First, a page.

Cross-cultural Design and Development of Courses for Faculty
Abstract: Working with counterparts in a bilingual context has many challenges and rewards. Designing and developing courses that are relevant and sustainable is a product of true cross-cultural cooperation and collaboration. This paper includes a descriptive outline of the research, design and development used to develop one course, Mobile Learning, as part of a professional development initiative for a Mexican university. The research, theories and methodologies that were considered in the design, development and assessment of the course for faculty preparation for English and IT certification included Transactional Distance, technological appropriation and the community of inquiry framework. For example, technological appropriation directly applies to the m-learning course as the power negotiation changes the relationship between the instructor and the learner. The instructor becomes a guide and mentor, a facilitator. Transactional Distance theory was used because it is not just a geographical or temporal distance between teachers and students and instruction can be changed to overcome distances. Thirdly, the Community of Inquiry framework describes three types of presences in the learning process: social, cognitive and teaching. The CoI was considered in the course development as well in the assessment of the effectiveness of the course. Additionally the course was meets UNESCO standards for using English in the classroom to enhance those skills.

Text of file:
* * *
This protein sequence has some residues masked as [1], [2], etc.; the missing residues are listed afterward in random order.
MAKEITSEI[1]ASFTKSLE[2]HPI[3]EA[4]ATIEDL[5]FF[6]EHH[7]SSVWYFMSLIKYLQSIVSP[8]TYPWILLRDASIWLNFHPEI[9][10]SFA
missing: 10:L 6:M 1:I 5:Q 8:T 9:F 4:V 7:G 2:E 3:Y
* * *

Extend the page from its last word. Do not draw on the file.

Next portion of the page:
Presider: Brenda Cecilia Padilla Rodríguez, Universidad Autónoma de Nuevo León